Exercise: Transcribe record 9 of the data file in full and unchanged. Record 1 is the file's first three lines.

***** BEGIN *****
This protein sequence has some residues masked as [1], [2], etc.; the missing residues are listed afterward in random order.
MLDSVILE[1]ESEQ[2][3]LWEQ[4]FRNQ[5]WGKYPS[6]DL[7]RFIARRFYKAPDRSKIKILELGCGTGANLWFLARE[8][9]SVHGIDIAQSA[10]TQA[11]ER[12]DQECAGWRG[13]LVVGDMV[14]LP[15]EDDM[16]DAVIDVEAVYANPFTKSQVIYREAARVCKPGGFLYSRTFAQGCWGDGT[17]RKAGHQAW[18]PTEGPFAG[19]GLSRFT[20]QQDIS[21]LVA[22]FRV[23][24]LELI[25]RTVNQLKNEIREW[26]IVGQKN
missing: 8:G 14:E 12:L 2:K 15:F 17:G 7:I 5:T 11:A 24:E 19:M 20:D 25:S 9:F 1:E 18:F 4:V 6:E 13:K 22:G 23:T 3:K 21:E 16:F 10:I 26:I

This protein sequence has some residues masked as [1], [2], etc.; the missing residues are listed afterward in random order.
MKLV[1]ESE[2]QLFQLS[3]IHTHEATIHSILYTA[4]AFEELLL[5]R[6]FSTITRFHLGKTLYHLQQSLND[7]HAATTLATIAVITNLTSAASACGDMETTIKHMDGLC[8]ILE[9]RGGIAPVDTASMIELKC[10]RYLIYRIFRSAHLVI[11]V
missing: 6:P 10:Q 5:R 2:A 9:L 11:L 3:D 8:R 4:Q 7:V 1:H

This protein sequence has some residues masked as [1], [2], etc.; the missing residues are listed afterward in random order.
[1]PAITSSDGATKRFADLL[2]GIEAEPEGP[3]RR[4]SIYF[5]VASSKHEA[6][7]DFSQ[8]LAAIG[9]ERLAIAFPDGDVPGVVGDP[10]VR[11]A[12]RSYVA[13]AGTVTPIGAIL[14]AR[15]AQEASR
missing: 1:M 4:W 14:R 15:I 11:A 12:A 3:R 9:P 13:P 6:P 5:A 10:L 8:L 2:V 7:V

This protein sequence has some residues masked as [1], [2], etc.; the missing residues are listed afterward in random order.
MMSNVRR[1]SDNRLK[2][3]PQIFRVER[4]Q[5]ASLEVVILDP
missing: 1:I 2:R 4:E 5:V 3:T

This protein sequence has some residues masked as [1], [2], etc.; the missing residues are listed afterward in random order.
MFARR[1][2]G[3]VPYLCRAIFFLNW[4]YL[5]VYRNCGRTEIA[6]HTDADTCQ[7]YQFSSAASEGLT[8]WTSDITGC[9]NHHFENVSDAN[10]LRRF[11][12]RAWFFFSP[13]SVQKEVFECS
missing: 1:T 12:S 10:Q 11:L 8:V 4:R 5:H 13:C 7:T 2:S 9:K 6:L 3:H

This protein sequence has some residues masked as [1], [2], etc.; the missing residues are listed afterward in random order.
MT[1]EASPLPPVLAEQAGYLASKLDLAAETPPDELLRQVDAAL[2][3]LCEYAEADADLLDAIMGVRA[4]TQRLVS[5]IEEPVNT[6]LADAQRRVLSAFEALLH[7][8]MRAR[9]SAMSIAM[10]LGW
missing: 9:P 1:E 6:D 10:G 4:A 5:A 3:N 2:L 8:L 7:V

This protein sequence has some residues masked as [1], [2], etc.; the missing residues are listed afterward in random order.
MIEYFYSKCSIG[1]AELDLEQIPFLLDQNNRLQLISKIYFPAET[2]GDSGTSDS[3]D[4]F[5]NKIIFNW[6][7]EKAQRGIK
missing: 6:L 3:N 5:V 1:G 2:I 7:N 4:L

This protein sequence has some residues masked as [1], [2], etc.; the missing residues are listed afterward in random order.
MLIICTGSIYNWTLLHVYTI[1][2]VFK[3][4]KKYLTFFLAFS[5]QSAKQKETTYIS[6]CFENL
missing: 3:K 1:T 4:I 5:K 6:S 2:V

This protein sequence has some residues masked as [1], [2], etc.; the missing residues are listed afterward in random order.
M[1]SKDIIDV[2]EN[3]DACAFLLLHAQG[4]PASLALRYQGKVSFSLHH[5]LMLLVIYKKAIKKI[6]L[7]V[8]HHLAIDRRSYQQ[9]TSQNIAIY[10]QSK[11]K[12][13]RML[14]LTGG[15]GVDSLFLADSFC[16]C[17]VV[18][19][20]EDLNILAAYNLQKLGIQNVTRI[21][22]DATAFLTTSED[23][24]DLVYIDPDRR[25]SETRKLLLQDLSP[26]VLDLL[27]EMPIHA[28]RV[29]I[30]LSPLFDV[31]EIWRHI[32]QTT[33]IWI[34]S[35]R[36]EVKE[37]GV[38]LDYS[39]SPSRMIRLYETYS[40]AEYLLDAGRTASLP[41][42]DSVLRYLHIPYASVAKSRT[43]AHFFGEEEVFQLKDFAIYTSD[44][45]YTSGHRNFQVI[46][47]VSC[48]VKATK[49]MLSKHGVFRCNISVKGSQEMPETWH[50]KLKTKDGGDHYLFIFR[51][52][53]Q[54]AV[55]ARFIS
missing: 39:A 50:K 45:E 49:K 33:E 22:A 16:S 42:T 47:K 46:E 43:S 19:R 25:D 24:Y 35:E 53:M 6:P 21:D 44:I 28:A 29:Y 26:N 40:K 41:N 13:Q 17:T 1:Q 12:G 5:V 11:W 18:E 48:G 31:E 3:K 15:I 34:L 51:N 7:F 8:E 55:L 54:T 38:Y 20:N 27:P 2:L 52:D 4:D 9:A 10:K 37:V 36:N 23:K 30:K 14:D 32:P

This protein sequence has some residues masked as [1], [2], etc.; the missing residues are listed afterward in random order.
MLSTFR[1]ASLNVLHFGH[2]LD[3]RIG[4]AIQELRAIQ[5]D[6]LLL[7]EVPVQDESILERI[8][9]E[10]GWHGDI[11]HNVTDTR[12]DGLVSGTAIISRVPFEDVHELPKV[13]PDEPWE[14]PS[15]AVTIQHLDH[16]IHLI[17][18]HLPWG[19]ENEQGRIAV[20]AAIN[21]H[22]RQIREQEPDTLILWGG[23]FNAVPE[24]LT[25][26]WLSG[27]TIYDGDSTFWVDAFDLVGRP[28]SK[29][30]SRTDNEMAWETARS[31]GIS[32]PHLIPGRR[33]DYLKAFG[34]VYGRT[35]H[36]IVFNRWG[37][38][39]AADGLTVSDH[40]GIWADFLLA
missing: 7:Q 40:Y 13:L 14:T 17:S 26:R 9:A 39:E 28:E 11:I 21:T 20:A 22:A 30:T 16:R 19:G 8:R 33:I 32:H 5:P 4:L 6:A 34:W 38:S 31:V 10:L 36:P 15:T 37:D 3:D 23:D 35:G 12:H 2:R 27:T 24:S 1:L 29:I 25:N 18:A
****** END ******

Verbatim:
This protein sequence has some residues masked as [1], [2], etc.; the missing residues are listed afterward in random order.
M[1]SKDIIDV[2]EN[3]DACAFLLLHAQG[4]PASLALRYQGKVSFSLHH[5]LMLLVIYKKAIKKI[6]L[7]V[8]HHLAIDRRSYQQ[9]TSQNIAIY[10]QSK[11]K[12][13]RML[14]LTGG[15]GVDSLFLADSFC[16]C[17]VV[18][19][20]EDLNILAAYNLQKLGIQNVTRI[21][22]DATAFLTTSED[23][24]DLVYIDPDRR[25]SETRKLLLQDLSP[26]VLDLL[27]EMPIHA[28]RV[29]I[30]LSPLFDV[31]EIWRHI[32]QTT[33]IWI[34]S[35]R[36]EVKE[37]GV[38]LDYS[39]SPSRMIRLYETYS[40]AEYLLDAGRTASLP[41][42]DSVLRYLHIPYASVAKSRT[43]AHFFGEEEVFQLKDFAIYTSD[44][45]YTSGHRNFQVI[46][47]VSC[48]VKATK[49]MLSKHGVFRCNISVKGSQEMPETWH[50]KLKTKDGGDHYLFIFR[51][52][53]Q[54]AV[55]ARFIS
missing: 39:A 50:K 45:E 49:K 33:E 22:A 16:S 42:T 47:K 46:E 43:S 19:R 25:D 24:Y 35:E 53:M 6:P 21:D 44:I 28:A 29:Y 26:N 40:K 41:N 13:Q 17:T 1:Q 12:G 5:V 11:W 18:E 48:G 31:E 3:K 15:I 34:L 51:N 7:F 8:E 55:L 54:T 38:Y 20:N 27:P 2:L 52:D 4:D 9:A 10:K 37:V 36:N 23:K 30:K 14:D 32:P